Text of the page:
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Your Constitutional Rights Upon an OWI Arrest in Michigan

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If you are arrested for operating a motor vehicle while under the influence of alcohol (OWI) in Michigan, the police must read you a Miranda warning upon soliciting incriminating statements that may be used against you in a court of law.

Read on to learn more about what your Miranda rights are and how they are applied during the administration of field sobriety tests in Ann Arbor.

What are Miranda Rights?

The Miranda warning (also known as Miranda rights), is a warning that is required to be given by all law enforcement officials to criminal suspects in police custody (or in a custodial situation) before they are interrogated to inform them about their constitutional rights. A suspect's rights consist of the following:

  1. You have the right to remain silent;
  2. Anything you say can and will be used against you in the court of law;
  3. You have the right to an attorney;
  4. If you cannot afford an attorney, one will be appointed for you; and
  5. If you choose to talk to the police officer, you have the right to stop the interview at any time.

Note, a police officer is not required to provide you with a Miranda warning immediately after he or she arrests you. Police officers are required to read you a Miranda warning once they take you into custody and attempt to solicit (interrogate) incriminating statements from you to use against you at trial.

The interrogation can occur in jail, in a public place, in the police vehicle, or at the scene of the crime. The police are required to obtain your consent prior to any interrogation while in custody. If you provide your consent (which you do not have to do) the statements you make may be used against you.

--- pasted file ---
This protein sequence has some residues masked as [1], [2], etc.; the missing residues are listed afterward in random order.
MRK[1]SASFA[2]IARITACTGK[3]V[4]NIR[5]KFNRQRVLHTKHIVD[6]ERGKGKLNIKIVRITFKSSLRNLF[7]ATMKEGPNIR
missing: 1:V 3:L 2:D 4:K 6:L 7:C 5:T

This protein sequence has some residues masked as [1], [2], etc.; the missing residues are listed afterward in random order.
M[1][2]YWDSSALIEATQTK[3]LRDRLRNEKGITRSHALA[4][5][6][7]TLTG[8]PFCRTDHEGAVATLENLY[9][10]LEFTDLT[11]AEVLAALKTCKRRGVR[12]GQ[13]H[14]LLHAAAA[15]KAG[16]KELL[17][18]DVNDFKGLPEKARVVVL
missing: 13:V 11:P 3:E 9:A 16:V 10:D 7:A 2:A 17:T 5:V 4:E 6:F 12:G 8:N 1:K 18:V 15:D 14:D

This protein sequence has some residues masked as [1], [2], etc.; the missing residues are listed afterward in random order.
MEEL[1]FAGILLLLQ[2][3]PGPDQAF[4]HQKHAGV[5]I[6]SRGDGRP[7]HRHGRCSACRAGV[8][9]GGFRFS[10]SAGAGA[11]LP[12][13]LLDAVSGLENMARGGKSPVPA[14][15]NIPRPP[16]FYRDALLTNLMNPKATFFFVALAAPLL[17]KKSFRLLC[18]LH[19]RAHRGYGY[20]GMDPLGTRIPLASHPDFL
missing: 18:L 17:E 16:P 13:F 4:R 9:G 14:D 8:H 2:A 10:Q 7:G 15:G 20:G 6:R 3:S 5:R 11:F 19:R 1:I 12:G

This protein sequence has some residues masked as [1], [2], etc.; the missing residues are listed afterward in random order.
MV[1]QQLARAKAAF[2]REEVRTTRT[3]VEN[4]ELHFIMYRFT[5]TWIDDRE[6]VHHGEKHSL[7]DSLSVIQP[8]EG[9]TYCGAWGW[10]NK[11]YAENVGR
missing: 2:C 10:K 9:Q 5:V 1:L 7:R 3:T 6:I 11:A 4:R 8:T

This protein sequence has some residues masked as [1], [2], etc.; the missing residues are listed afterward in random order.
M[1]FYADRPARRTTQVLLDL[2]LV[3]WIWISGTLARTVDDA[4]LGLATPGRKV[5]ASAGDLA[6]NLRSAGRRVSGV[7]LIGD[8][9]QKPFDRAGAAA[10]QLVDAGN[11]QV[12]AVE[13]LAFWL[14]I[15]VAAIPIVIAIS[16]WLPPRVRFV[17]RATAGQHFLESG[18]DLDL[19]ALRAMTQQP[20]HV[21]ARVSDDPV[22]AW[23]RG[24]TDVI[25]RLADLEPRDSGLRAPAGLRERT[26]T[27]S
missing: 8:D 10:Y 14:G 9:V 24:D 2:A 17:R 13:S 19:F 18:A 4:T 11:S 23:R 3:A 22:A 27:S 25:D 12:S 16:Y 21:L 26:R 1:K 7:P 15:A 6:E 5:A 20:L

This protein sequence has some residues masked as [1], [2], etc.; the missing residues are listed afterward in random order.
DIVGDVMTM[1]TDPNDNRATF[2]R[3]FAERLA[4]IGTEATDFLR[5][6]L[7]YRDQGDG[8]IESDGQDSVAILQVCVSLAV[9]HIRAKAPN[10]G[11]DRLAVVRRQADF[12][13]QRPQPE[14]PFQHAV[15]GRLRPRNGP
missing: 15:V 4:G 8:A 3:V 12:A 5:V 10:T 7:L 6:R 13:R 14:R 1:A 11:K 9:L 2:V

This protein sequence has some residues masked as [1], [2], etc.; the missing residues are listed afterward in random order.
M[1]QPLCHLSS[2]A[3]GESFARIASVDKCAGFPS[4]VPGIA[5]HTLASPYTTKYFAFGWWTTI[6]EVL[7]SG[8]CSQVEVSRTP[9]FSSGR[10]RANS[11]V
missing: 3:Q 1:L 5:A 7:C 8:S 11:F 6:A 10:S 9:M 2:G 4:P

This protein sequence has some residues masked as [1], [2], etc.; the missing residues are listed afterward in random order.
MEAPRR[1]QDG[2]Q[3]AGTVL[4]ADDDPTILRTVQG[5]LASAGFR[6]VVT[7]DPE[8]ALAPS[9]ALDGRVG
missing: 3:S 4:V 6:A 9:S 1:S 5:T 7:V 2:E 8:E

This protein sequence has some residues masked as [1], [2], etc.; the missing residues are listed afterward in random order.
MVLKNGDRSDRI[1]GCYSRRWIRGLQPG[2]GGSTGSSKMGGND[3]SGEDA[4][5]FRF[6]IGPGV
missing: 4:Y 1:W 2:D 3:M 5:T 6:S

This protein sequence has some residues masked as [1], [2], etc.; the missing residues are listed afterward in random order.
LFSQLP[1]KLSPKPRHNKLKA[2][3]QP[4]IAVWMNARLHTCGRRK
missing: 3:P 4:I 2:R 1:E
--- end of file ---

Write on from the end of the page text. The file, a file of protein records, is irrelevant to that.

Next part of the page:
OWI Field Sobriety Tests

No Miranda warning is usually given to drunk driving suspects during the administration of field sobriety tests. This is due to the fact that the suspect is not in police custody. Further, a Miranda warning is not provided during a field sobriety test since it consists of physical conduct and not testimonial or verbal statements.

Police officers are trained to obtain as much information as possible regarding your alleged criminal conduct during the administration of a field sobriety test. For instance, a police officer might ask where you are driving to or from. You might reply that you just came from a local bar. Next, the officer may ask if you consumed any alcoholic beverages. If you reply yes or no, the officer may request for you to submit to a series of field sobriety tests.

Note, the observations an officer makes of your physical field sobriety tests performance may be used against you in court because it is physical evidence. Further, if you state that you were in fact drinking, this statement may also be admissible in court because the police were not required to read your Miranda warning since you were not under interrogation while in custody.

Some attorneys may advise you to always refuse the field sobriety tests. That may be good advice in some situations, such as where there has been an accident resulting in serious injury or death or where you already have a previous OWI conviction. However, there are some circumstances where it would be unwise to refuse the field sobriety tests because your lack of cooperation will be held against you by the prosecutor.

If you are ever pulled over for a traffic violation you should provide the police officer with your license, insurance, and registration upon request. Never make any statements to the officer that can be used against you in the court of law. Contact me for more information regarding your rights upon arrest for a OWI in Michigan.

Sources

Criminal Arrests and Interrogations FAQ | If I'm arrested, do the police have to "read me my rights"?

FIFTH AMENDMENT: AN OVERVIEW

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